The English word Log will be understood, as explained in the other answer. It is related (and obviously similar) to the German word Logbuch, which denotes logs or diaries aboard ships and some other vehicles (such as aircraft or spaceships), as well as some logs in contexts that might be metaphorically related to the aforementioned ship context1. However, Log itself does not seem to have been used in the sense of the English log in German before being introduced via IT contexts; Google NGram shows a certain rise in frequency of the term Log in German texts starting between 1990 and 2000, and at least random samples look like after 2000, quite some books mention Log related to software logs, whereas before 1990, books seem to almost exclusively refer to logarithms when they write Log.
However, the actual German translation of log would be Protokoll. It is a rather frequently used word that appears in many contexts in German (Protokolle are created on business meetings, on meetings between parents and schoolteachers, on organized meetings (to make decisions) between tenants of a house, during court trials, etc.), so every native speaker will likely know it. Some examples of real-world IT-related usage:
Based upon that word, the expressions you asked about are:
- A log: ein Protokoll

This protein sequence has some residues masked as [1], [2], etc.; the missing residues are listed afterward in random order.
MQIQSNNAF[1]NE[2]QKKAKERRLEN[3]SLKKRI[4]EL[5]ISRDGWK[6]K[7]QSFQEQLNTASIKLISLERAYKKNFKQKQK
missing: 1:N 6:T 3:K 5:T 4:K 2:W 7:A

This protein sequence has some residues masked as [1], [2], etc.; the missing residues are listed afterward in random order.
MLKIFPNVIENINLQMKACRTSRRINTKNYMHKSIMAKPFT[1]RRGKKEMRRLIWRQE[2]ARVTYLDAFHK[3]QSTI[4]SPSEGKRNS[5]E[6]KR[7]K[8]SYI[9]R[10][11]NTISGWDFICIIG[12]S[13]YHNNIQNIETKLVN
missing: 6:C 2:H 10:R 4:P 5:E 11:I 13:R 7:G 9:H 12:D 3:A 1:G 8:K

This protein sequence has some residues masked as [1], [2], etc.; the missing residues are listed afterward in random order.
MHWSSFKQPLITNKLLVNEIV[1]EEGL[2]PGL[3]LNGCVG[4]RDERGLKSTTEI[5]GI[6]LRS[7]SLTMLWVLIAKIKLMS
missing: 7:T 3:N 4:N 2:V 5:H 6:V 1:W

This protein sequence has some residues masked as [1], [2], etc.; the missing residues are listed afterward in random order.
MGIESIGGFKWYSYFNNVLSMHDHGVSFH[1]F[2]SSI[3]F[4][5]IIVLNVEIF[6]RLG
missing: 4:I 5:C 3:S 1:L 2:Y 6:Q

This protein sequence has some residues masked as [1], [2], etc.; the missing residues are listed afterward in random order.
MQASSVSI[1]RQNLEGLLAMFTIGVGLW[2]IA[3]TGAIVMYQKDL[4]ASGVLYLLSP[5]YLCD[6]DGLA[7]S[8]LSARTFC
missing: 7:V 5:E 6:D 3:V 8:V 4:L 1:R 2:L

- Logging to a file: [den Ablauf/die Ausführung/…] in einer Datei protokollieren
- A log entry: ein Protokolleintrag; ein Eintrag/eine Zeile/… im Protokoll
Concerning the expression with booking, I am not quite sure — does that mean you call the act of logging something “booking an entry into a log”? In that case, I would still use protokollieren in German.
Alternatively, do you mean that a booking (of something else) is getting logged? In that case, log booking seems like a misnomer to start with, as it should be either a logged booking, or a booking [in a] log, i.e. something like Buchungsprotokoll (if the whole log only contains bookings), or protokollierte Buchung (for a single event).
1: This contextual restriction of where a Logbuch would be used is also illustrated in older text samples provided by userunknown:
- Reise nach dem Vorgebirge der guten Hoffnung, ..., Andreas Sparrmann, Berlin 1784: "Da ausser mir nur sehr wenige Personen von der Wache auf dem Verdeck waren, wurde dieser Vorfall weder in das Logbuch, noch in eins von den bereits gedruckten Tagebüchern eingetragen" (the protagonist is travelling on a ship, hence there is a Logbuch)
- Reisen eines Officiers durch die Schweiz und Italien, Hannover, 1786, "Er schreibet auch auf eine schwarze Tafel den Lauf, Wind, und die Anmerkungen, welches alle 24 Stunden ins Logbuch oder Schifsjüurnal getragen wird." (a letter describing the operations aboard a ship)
- Reisebeschr. nach Arabien u a umliegenden Ländern, Carsten Niebuhr, 1774, "Da ich bemerkte, daß unsere Rechnung nach dem Logbuch uns bey unsere Ausreise weiter nördlich und bey unserer Zurückkunft weiter südlich brachte als wir wirklich waren (...)" (this, again, describes a journey aboard a ship)
(Of course, this does not mean the word can absolutely never appear in another context; almost every word can be used in any context and meaning, given the appropriate metaphor. However, such occurrences do not seem to be relevant when looking at the typical usage of a word.)